This was a rather flowery summation for me, but this book rather brought it out in me. The book is written using archaic words and phrases, which means that it is not for the faint of heart, but the gist of the meaning is always easy to determine. The use of the man Lessingham in the first few chapters is poorly done, but is quickly forgotten in the reading of the book.
Overall, let me say that this book does not read like any other fantasy book I have ever read, not even Lord of the Rings. The author's use of the language, combined with style of telling, gives the story the feel of an epic, such as the Iliad. This book is quite rightly considered one of the classics of fantasy literature, and it is something that every fantasy-lover should read.
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6 of 6 people found the following review helpful
Format:Paperback
"The Worm Ouroboros" is one of the main, if generally unread, underpinnings of the modern fantasy genre. It was written early in the Twentieth Century by a man profoundly out of sympathy with that century and with ours.

By profession, he was a bureaucrat. By inclination, he was a mighty-thewed hero. He was an outstanding success at neither.

This is a book of soaring ambition and grievous faults. Its language is spiky, ornate Jacobean, with its every word intentionally high-flown. Its structure is shockingly inept. The clumsiness and, indeed, pointlessness of the opening chapter--the "induction"--is almost guranteed to turn away most potential readers. Eddison's use of such names as Imps and Demons and Witches to designate his warring states is simply childish.

And yet ... there is true power here, even majesty. Was ever there so admirable, brave and noble a blackhearted villain as King Gorice XII? Was ever a band of virtuous heroes so obnoxious a gang of self-centered, overdressed, stuffed shirts as the Lords Juss, Goldry Blusco, Spitfire and Brandoch Daha? Is there a grander image in all the literature of fantasy than that of three armies perpetually doomed to pursue each other across the forbidding desert? And the ending of the book, utterly preposterous and yet wonderful at the same time: "Lord, it is an Ambassador from Witchland and his train. He craveth present audience"!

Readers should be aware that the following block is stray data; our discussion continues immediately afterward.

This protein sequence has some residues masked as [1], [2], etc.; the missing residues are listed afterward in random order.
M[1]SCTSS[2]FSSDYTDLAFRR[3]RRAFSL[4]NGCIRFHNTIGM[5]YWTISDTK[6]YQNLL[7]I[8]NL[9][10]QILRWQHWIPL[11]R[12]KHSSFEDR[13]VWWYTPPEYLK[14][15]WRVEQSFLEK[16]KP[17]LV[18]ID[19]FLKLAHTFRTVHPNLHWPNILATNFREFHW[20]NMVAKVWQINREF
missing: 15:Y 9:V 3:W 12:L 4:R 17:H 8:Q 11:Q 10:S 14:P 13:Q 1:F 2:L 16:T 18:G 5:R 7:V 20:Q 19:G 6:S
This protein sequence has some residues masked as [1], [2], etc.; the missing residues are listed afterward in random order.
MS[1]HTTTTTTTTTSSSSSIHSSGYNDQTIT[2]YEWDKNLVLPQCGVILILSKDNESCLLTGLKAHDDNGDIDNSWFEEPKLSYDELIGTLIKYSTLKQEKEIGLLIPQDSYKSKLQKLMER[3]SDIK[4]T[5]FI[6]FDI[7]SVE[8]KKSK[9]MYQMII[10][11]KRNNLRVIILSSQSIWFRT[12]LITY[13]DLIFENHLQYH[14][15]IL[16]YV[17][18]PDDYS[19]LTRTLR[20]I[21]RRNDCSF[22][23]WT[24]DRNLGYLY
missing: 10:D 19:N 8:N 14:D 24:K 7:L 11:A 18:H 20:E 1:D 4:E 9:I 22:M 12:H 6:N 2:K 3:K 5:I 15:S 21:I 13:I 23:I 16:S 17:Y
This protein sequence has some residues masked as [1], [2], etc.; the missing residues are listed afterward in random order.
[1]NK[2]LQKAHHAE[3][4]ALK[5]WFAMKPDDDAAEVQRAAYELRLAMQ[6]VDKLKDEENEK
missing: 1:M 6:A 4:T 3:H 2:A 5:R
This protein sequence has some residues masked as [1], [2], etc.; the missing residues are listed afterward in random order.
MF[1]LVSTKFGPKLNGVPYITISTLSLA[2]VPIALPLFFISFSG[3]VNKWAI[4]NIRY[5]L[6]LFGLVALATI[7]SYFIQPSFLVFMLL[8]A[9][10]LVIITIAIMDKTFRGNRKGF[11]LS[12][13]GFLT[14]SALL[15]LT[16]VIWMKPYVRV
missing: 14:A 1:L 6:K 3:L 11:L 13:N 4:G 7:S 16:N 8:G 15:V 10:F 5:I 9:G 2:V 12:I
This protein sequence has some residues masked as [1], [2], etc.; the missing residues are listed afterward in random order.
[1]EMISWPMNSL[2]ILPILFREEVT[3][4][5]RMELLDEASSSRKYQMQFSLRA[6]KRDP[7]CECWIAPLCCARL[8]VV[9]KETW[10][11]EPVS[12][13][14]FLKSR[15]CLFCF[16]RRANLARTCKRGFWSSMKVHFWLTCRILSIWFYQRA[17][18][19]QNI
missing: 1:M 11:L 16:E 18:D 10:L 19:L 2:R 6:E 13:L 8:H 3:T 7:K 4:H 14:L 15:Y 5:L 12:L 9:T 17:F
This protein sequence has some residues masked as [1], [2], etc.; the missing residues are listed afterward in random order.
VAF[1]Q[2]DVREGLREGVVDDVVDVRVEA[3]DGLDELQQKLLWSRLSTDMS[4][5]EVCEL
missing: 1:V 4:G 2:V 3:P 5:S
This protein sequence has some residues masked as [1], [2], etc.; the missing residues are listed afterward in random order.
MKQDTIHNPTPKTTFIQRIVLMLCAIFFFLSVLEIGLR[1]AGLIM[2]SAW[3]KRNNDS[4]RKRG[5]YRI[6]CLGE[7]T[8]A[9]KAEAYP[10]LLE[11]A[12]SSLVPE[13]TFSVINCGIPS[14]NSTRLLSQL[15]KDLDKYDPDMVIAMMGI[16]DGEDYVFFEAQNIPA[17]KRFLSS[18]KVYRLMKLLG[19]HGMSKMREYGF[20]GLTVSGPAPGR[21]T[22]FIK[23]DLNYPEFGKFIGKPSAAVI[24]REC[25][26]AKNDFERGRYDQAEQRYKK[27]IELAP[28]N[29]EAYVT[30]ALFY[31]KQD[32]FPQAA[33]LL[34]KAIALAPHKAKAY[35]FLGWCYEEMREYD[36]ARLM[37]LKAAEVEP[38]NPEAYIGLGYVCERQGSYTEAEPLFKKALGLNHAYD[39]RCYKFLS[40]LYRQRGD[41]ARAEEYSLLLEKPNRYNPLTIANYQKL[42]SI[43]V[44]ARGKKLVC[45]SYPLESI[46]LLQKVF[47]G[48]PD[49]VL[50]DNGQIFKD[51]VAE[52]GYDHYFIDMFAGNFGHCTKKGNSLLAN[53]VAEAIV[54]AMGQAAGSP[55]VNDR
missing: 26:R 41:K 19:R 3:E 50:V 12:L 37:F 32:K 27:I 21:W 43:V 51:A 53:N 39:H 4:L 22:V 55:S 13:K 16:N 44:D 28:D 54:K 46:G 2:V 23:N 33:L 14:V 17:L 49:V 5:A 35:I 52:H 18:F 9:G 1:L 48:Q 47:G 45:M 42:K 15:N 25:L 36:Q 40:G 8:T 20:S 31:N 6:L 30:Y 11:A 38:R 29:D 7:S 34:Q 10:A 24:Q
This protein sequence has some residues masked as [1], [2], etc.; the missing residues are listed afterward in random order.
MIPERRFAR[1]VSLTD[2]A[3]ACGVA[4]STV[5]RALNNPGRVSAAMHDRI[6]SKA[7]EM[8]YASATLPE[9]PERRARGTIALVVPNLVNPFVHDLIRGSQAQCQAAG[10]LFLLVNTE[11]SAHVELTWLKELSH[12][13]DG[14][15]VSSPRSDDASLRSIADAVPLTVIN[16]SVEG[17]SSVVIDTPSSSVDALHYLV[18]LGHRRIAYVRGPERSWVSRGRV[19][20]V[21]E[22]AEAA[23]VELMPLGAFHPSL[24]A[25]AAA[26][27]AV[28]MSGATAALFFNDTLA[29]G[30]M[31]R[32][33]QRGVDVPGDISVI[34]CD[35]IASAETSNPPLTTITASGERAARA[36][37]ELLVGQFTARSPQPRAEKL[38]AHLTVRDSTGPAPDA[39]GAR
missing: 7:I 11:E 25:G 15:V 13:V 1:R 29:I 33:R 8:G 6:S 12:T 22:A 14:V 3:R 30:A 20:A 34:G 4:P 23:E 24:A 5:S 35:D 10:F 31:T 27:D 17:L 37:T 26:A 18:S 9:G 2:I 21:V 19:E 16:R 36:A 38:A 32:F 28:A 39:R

This is a book for a reader who seeks a challenge. I speak words of high praise for it when I assure you that "The Worm Ouroboros" is neither easy nor a fast read. For those who accept its challenges, though, it will serve as a base mark against which to measure all that is fantastical.

Five stars as bright as those "escarbuncles, great as pumpkins, hung down the length of [Lord Juss' presence chamber], and nine fair moonstones standing in order on silver pedestals between the pillars and the dais."
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14 of 15 people found the following review helpful
3.0 out of 5 stars A Strange Gem 3 May 2009
Format:Paperback
I primarily wish to provide some balance to the gushing prose that is heaped upon this work. It *is* a good book, but it is certainly not what you expect it to be. It is a dream sequence, non-linear, and fragmented. Yet for all that, it was well worth the effort it took to read it.

But it does take effort. Eddison (like Tolkein) was writing to the audience of a different age. Unlike Tolkein, he was less successful. Where Tolkein's prose served the descriptive purposes of a grand historical epic, Eddison revels in word-play for it's own sake. Yet it does have many bright moments, not the leat of which is the tail-eating finale (one has to suspect it is also the source of the title).

It's hard to paint a picture of a middle-ground opinion. I liked the book, but it's definitely not of universal appeal.
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3 of 3 people found the following review helpful
5.0 out of 5 stars A fantasy novel of epic proportions 12 Dec 2005
Format:Paperback
On far off Mercury, there lie many nations. Paramount among these is the kingdom of Witchland, which is ruled by the terrible King Gorice. Standing proud against Witchland is Demonland, wherein lives a race of heroes. Among their leaders are the lords Juss, Spitfire, Goldry Bluszco, and Brandoch Daha. With great valor, these Demons wage a war of heroic proportions against Gorice, a war equal to that the Greeks fought at Troy. This is a story of dark magic and great valor.
This was a rather flowery summation for me, but this book rather brought it out in me. The book is written using archaic words and phrases, which means that it is not for the faint of heart, but the gist of the meaning is always easy to determine. The use of the man Lessingham in the first few chapters is poorly done, but is quickly forgotten in the reading of the book.